ROCHESTER, N.Y. — On November 5, 1872, Susan B. Anthony voted in a presidential election. At the time, it was an illegal and status-smashing act, and two weeks afterward she was charged with and fined for illegal voting.
It took nearly 50 years for the efforts of the women’s suffrage movement to finally come to fruition with the passing of the 19th Amendment, which enshrined women’s right to vote.
On November 6, 2018 — 146 years later — women are visiting her final resting place in Rochester, New York, to place their “I voted” stickers on her grave.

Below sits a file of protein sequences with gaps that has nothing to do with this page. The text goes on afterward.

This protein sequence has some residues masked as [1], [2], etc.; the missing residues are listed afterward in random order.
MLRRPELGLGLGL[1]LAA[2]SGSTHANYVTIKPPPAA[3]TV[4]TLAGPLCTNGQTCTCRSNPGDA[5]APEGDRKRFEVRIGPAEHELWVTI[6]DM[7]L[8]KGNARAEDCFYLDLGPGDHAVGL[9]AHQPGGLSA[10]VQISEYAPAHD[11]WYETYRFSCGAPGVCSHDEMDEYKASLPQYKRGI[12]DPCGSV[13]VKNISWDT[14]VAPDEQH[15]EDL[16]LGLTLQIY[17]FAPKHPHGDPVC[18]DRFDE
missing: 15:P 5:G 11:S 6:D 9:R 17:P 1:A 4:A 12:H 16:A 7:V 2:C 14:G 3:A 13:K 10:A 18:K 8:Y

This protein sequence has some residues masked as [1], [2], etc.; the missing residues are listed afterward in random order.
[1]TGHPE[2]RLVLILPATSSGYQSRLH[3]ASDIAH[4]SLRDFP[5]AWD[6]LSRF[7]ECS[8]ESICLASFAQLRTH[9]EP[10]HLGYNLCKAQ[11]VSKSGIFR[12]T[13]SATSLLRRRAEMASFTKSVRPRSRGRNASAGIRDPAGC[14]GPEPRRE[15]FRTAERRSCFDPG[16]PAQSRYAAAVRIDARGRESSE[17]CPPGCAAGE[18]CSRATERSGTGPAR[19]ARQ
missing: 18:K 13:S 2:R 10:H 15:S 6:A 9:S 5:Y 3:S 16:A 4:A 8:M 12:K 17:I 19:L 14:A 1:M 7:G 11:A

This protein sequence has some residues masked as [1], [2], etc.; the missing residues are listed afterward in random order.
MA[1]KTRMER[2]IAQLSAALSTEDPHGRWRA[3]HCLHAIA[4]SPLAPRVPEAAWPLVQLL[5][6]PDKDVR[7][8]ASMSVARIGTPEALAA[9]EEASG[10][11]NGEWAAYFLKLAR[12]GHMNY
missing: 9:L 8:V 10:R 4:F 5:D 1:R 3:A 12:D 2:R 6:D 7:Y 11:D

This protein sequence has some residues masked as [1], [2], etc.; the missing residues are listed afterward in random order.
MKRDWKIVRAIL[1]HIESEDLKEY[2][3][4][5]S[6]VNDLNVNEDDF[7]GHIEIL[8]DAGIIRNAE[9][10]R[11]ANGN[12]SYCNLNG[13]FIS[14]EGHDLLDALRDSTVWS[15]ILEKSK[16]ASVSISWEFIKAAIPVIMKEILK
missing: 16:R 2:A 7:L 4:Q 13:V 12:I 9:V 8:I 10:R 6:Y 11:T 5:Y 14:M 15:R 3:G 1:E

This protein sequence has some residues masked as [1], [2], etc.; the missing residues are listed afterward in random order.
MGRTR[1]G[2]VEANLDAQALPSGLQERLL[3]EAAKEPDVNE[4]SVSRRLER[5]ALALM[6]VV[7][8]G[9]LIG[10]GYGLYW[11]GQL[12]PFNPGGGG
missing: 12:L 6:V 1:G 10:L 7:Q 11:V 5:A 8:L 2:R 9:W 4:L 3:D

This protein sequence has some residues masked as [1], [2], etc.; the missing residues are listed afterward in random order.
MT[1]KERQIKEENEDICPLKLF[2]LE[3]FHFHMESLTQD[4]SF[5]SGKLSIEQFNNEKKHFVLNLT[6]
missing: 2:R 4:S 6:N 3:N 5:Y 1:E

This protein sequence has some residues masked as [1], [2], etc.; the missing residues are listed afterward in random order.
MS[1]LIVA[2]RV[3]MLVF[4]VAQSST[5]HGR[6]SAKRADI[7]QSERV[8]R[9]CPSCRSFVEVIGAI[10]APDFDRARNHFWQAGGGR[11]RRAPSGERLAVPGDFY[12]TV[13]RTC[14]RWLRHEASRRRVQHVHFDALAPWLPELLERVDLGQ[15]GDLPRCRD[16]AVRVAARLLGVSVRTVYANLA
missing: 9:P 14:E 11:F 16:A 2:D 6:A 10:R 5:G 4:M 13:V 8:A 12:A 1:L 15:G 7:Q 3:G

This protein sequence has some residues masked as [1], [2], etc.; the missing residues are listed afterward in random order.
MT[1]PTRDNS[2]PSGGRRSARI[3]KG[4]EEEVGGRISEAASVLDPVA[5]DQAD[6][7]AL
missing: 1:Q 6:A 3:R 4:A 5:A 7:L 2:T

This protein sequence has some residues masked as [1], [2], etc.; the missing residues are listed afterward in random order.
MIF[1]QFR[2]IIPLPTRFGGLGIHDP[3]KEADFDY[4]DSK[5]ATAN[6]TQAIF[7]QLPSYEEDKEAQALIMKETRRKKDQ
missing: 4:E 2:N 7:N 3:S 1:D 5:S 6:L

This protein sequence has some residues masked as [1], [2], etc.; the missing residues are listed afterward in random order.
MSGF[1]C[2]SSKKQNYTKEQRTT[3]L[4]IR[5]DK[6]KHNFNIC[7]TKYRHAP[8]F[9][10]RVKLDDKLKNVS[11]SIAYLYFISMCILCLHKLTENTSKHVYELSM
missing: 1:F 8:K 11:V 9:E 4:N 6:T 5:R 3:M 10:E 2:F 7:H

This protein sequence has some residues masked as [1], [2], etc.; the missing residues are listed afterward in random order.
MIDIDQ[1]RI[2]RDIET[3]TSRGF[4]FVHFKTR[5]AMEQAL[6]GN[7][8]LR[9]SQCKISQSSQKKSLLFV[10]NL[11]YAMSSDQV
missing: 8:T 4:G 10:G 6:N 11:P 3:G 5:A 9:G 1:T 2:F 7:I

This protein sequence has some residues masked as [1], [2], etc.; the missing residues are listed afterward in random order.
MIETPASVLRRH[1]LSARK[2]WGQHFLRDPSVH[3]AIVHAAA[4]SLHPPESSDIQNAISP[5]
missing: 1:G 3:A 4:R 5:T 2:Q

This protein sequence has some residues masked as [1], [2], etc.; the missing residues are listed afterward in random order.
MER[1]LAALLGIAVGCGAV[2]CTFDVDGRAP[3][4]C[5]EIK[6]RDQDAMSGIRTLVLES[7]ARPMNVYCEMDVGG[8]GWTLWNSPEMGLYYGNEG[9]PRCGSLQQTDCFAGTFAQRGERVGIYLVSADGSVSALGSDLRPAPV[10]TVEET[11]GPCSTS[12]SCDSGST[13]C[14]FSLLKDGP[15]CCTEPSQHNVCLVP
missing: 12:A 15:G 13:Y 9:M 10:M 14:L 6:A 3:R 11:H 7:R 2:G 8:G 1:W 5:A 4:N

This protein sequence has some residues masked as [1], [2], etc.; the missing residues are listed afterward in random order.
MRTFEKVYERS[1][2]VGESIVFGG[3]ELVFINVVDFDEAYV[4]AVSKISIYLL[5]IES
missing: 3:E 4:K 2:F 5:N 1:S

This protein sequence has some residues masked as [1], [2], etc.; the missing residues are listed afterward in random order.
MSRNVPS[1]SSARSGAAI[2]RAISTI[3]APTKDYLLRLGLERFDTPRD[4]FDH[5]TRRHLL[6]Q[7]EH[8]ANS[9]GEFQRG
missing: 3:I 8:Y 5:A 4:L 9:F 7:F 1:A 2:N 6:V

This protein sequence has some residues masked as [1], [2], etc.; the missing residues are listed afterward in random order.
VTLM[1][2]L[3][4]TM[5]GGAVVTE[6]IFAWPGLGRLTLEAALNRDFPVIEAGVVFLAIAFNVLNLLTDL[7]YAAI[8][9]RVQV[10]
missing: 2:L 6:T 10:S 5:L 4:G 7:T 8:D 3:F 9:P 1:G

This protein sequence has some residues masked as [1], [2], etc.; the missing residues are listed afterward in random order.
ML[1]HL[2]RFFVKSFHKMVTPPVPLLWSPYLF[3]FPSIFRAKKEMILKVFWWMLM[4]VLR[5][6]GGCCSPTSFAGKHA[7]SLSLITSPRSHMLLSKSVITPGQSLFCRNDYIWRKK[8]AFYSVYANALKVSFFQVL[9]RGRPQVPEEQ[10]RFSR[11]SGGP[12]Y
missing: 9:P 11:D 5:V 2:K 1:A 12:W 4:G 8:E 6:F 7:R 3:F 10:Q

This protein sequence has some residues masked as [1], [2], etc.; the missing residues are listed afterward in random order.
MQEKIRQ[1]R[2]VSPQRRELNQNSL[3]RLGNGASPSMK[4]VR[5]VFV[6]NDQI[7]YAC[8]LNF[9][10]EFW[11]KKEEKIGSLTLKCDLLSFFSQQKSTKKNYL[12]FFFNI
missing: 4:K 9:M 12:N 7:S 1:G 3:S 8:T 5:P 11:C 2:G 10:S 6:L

A similar scene unfolded in 2016, when Rochester’s Mount Hope Cemetery overflowed with women coming to pay their respects after voting in the presidential election.
The fight for women’s voting equality was not a perfect one. The rights and humanity of black and other minority citizens were often dismissed or overlooked by some of its leaders, and the 19th Amendment was far from the end of the struggle for equal rights for all Americans.
But Anthony remains a hero to women around the country who vote proudly in her stead.